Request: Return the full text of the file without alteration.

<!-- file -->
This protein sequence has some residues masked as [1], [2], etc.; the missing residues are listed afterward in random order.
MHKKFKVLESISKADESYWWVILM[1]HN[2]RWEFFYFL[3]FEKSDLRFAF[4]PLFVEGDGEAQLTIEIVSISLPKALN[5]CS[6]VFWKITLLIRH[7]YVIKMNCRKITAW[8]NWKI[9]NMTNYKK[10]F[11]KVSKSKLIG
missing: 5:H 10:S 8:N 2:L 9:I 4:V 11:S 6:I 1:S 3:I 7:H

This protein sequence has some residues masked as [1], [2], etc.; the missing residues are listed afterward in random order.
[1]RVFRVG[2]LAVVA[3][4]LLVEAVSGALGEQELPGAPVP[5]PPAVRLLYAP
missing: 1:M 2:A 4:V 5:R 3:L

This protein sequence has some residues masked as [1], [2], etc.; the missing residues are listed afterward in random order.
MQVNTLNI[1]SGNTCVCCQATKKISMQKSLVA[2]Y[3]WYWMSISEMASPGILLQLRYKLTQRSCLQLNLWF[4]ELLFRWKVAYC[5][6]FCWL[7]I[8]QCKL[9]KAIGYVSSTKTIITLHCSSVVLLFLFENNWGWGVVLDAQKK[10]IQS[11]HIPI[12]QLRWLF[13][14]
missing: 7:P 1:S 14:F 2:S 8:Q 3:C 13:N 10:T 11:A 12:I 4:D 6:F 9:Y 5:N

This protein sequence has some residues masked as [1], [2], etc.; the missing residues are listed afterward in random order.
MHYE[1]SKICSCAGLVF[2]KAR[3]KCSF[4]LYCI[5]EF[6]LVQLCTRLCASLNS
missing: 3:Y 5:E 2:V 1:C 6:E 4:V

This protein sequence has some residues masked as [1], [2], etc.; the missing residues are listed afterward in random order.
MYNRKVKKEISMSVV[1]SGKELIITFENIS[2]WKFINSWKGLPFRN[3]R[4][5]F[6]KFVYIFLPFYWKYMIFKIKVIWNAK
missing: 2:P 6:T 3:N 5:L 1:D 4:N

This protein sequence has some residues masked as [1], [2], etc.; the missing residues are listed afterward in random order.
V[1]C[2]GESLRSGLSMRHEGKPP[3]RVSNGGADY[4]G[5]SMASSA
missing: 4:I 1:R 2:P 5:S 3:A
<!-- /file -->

This protein sequence has some residues masked as [1], [2], etc.; the missing residues are listed afterward in random order.
MHKKFKVLESISKADESYWWVILM[1]HN[2]RWEFFYFL[3]FEKSDLRFAF[4]PLFVEGDGEAQLTIEIVSISLPKALN[5]CS[6]VFWKITLLIRH[7]YVIKMNCRKITAW[8]NWKI[9]NMTNYKK[10]F[11]KVSKSKLIG
missing: 5:H 10:S 8:N 2:L 9:I 4:V 11:S 6:I 1:S 3:I 7:H

This protein sequence has some residues masked as [1], [2], etc.; the missing residues are listed afterward in random order.
[1]RVFRVG[2]LAVVA[3][4]LLVEAVSGALGEQELPGAPVP[5]PPAVRLLYAP
missing: 1:M 2:A 4:V 5:R 3:L

This protein sequence has some residues masked as [1], [2], etc.; the missing residues are listed afterward in random order.
MQVNTLNI[1]SGNTCVCCQATKKISMQKSLVA[2]Y[3]WYWMSISEMASPGILLQLRYKLTQRSCLQLNLWF[4]ELLFRWKVAYC[5][6]FCWL[7]I[8]QCKL[9]KAIGYVSSTKTIITLHCSSVVLLFLFENNWGWGVVLDAQKK[10]IQS[11]HIPI[12]QLRWLF[13][14]
missing: 7:P 1:S 14:F 2:S 8:Q 3:C 13:N 10:T 11:A 12:I 4:D 6:F 9:Y 5:N

This protein sequence has some residues masked as [1], [2], etc.; the missing residues are listed afterward in random order.
MHYE[1]SKICSCAGLVF[2]KAR[3]KCSF[4]LYCI[5]EF[6]LVQLCTRLCASLNS
missing: 3:Y 5:E 2:V 1:C 6:E 4:V

This protein sequence has some residues masked as [1], [2], etc.; the missing residues are listed afterward in random order.
MYNRKVKKEISMSVV[1]SGKELIITFENIS[2]WKFINSWKGLPFRN[3]R[4][5]F[6]KFVYIFLPFYWKYMIFKIKVIWNAK
missing: 2:P 6:T 3:N 5:L 1:D 4:N

This protein sequence has some residues masked as [1], [2], etc.; the missing residues are listed afterward in random order.
V[1]C[2]GESLRSGLSMRHEGKPP[3]RVSNGGADY[4]G[5]SMASSA
missing: 4:I 1:R 2:P 5:S 3:A